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Human Genome Project - Ethical Issues

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From the very beginning of the Human Genome Project, many from both the scientific and public sector have been concerned with ethical issues raised by the research. These issues include preserving the confidentiality of an individual's DNA information and avoiding the stigmatization of individuals who carry certain genes. Some fear that insurers will deny coverage for "preexisting" conditions to people carrying a gene that predisposes them to particular diseases, or that employers might start demanding genetic testing of job applicants.

There are also concerns that prenatal genetic testing could lead to genetic manipulation or a decision to abort based on undesirable traits disclosed by the tests. In addition, some raise concerns that a full knowledge of the human genome could raise profound psychological issues. For example, individuals who know that they carry detrimental genes may find the knowledge to be too great a burden to bear. All of these ethical issues will ultimately have to be addressed by society as a whole.

Ralph R. Meyer

Bibliography

Collins, Francis S., and Karin G. Jegalian. "Deciphering the Code of Life." Scientific American 281, 6 (1999): 86-91.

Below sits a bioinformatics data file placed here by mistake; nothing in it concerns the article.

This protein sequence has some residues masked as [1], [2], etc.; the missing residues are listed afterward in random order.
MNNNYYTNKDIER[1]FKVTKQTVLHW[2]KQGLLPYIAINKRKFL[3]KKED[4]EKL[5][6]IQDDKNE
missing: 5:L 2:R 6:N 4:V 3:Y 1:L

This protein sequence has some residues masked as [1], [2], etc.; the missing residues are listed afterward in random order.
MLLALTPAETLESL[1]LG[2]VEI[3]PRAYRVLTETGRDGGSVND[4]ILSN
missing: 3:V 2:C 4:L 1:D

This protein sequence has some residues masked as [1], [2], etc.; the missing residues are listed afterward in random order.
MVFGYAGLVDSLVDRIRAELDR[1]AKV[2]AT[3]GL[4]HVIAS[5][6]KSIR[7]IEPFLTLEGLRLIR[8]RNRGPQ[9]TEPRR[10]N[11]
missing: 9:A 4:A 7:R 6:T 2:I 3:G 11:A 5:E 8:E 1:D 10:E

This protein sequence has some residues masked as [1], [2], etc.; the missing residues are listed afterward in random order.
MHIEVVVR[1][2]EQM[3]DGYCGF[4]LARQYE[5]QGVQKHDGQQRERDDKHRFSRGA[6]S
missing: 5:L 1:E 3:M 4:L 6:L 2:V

Cook-Deegan, Robert. The Gene Wars: Science, Politics and the Human Genome Project. New York: Norton, 1994.

Davies, Kevin. Cracking the Genome: Inside the Race to Unlock Human DNA. New York: Free Press, 2001.

Ezzell, Carol. "Special Report: Beyond the Human Genome Project." Scientific American 283, no. 1 (2000): 64-69.

Kevles, Daniel J., and Leroy Hood, eds. The Code of Codes: Scientific and Social Issues in the Human Genome Project. Cambridge, MA: Harvard University Press, 1992.

Koshland, Daniel E. Jr. "Sequences and Consequences of the Human Genome." Science 246 (1989): 189.

Nature. "The Human Genome." Special Issue 409 (Feb. 15, 2001): 860-921.

Science. "The Human Genome." Special Issue 291 (Feb. 16, 2001): 1145-1434.

Shostak, Stanley. Evolution of Sameness and Difference. Perspectives on the Human Genome Project. Amsterdam: Harwood Academic Publishers, 1999.

Sloan, Phillip R., ed. Controlling Our Destinies: Historical, Philosophical, Ethical, and Theological Perspectives on the Human Genome Project. South Bend, IN: Notre Dame Press, 2000.

Watson, James D., and Robert M. Cook-Deegan. "Origins of the Human Genome Project." FASEB Journal 5 (1991): 8-11.

In 2002 Craig Venter announced that Celera had sequenced his personal genome, not a composite as originally claimed.

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